SCOTT SIMON, HOST:
Today in Norfolk, Virginia, sailors, veterans and their families will say goodbye to the USS Enterprise. She was the first nuclear-powered aircraft carrier when she was commissioned in 1961. The Enterprise has served at the center of international events for half a century, from the Cuban Missile Crisis to the war in Vietnam and to the Iraq War. NPR's Tom Bowman looks back at the iconic ship known as The Big E.
TOM BOWMAN, BYLINE: When the Enterprise slipped into the waters off Norfolk for the first time, it was a modern marvel.
UNIDENTIFIED MAN: This is The Big E, the Enterprise. The first nuclear-powered aircraft carrier. The largest ship in the world.
NORMAN POLMAR: She's a 1,088 feet.
BOWMAN: That's naval expert Norman Polmar.
POLMAR: She was certainly the largest warship built by any nation up to that time.
UNIDENTIFIED MAN: Like most large cities, it has its own airport, offices, electrical repair shops, trucks and vehicles of all kinds.
BOWMAN: It was, literally, a floating metropolis with 5,000 residents and the most cutting-edge engine of the day, powered by eight nuclear reactors. Polmar says sailors weren't afraid of radioactive leaks or explosions.
POLMAR: No problems at all with the nuclear plant, absolutely none. Most of the people that I've spoken with who served in early nuclear ships thought it was just fantastic to be assigned to them.
BOWMAN: How come?
POLMAR: Because these were the fastest, the largest, the neatest ships in the world.
BOWMAN: Though new, this was a ship with a history, the eighth to bear the name Enterprise. The first was a British vessel, captured during the American Revolution, and renamed by the man who led that raid - Benedict Arnold. The first carrier named Enterprise saw intense action in the Pacific during World War II. Less than a year after the new Enterprise came into service, it started making its own history.
PRESIDENT JOHN F. KENNEDY: All ships of any kind bound for Cuba from whatever nation or port, where they're found to carry cargoes of offensive weapons will be turned back.
BOWMAN: It was October of 1962, the Cuban Missile Crisis, and President John Kennedy ordered a naval blockade. The Enterprise and her sailors were sent to take part.
POLMAR: The ship departed for Norfolk, you know. They made their phone calls. Goodbye, I hope I'm back here in a few days.
BOWMAN: Again Norman Polmar.
POLMAR: They were scared that this was the end, but they did their jobs.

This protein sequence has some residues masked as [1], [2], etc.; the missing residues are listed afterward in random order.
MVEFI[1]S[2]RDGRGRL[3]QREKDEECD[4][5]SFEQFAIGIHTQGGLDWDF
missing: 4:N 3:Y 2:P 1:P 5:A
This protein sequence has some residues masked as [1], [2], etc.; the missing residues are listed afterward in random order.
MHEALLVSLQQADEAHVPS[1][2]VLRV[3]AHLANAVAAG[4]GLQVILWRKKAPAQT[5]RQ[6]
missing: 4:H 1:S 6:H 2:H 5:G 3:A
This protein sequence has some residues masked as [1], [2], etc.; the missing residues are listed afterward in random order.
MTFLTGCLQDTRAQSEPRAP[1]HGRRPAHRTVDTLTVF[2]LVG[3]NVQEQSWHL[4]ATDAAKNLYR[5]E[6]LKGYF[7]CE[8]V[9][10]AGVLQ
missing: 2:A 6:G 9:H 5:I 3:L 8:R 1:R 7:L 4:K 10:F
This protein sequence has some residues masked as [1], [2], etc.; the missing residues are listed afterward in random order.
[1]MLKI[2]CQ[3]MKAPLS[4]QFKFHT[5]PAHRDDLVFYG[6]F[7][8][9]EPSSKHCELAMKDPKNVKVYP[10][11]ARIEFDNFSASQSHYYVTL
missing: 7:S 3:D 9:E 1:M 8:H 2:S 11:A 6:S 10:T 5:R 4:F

BOWMAN: The standoff lasted 13 days, before Soviet ships turned around. Two years later, the Enterprise went on a two-month round-the-world cruise - the first without refueling. Nuclear power meant the ship could cruise almost indefinitely. And how long could a World War II carrier go before fueling up?
REAR ADMIRAL EUGENE TISSOT: About three days.
BOWMAN: That's retired Rear Admiral Eugene Tissot. He's commanded the ship during Vietnam. Some of the first bombing runs into North Vietnam flew from the deck of the Enterprise in 1965. And so did the last. Admiral Tissot watched from the bridge in early 1973 in the final hours of the war.
TISSOT: The last sortie of the war we flew off Enterprise. And one of our F-4 pilots was shot down and killed.
BOWMAN: Vietnam was the last major combat the Enterprise would see for some time. Between fights the ship went Hollywood.
(SOUNDBITE OF SONG, "TOP GUN ANTHEM")
BOWMAN: It was the setting for one of the blockbuster films of the 1980s. Home to Maverick and Goose...
(SOUNDBITE OF MOVIE, "TOP GUN")
TOM CRUISE: (as Maverick) Tower, this Ghost Rider requesting a fly-by.
DUKE STROUD: (as Air Boss Johnson) Negative, Ghost Rider, the pattern is full.
BOWMAN: ...two of the pilots in "Top Gun." And the Enterprise found time to chase the only known Soviet sub captain with a Scottish burr in "The Hunt for Red October."
(SOUNDBITE OF MOVIE, "THE HUNT FOR RED OCTOBER")
SEAN CONNERY: (as Marko Ramius) And once more, we play our dangerous game - a game of chess against our old adversary, the American Navy.
BOWMAN: The Enterprise would eventually find real adversaries. Eleven years ago, Vice Admiral John Morgan was on the flag bridge of the Enterprise when he learned that a plane had flown into the World Trade Center.
VICE ADMIRAL JOHN MORGAN: You know, I reflexively picked up the phone and called the captain of the aircraft carrier and said redirect the battle group to the coast of Pakistan and make best speed to do so.
BOWMAN: The ship was supposed to return to Norfolk. But Morgan's gut told him this was bin Laden and the Enterprise would be going to war.
MORGAN: We wanted to get our nose pressed up against the glass if they needed us.
BOWMAN: The Enterprise was needed. Its warplanes flew some of the first attacks against the Taliban. And two years later, its pilots and crew would take part in another fight, against Saddam Hussein. Now, the Enterprise has come home to Norfolk for the last time. The ship will be scrapped, but the most famous name in the Navy will live on. A new ship called the USS Enterprise is planned.
Tom Bowman, NPR News, Washington.
(SOUNDBITE OF SONG, "HIGHWAY TO THE DANGER ZONE")
KENNY LOGGINS: (Singing) Highway to the danger zone. Going to take your right into the danger zone. Highway to the danger zone. Right into the danger zone. Highway to the danger zone. Gonna take you right into the danger zone...
SIMON: We're your wingman. You're listening to WEEKEND EDITION from NPR News.
NPR transcripts are created on a rush deadline by a contractor for NPR, and accuracy and availability may vary. This text may not be in its final form and may be updated or revised in the future. Please be aware that the authoritative record of NPR's programming is the audio.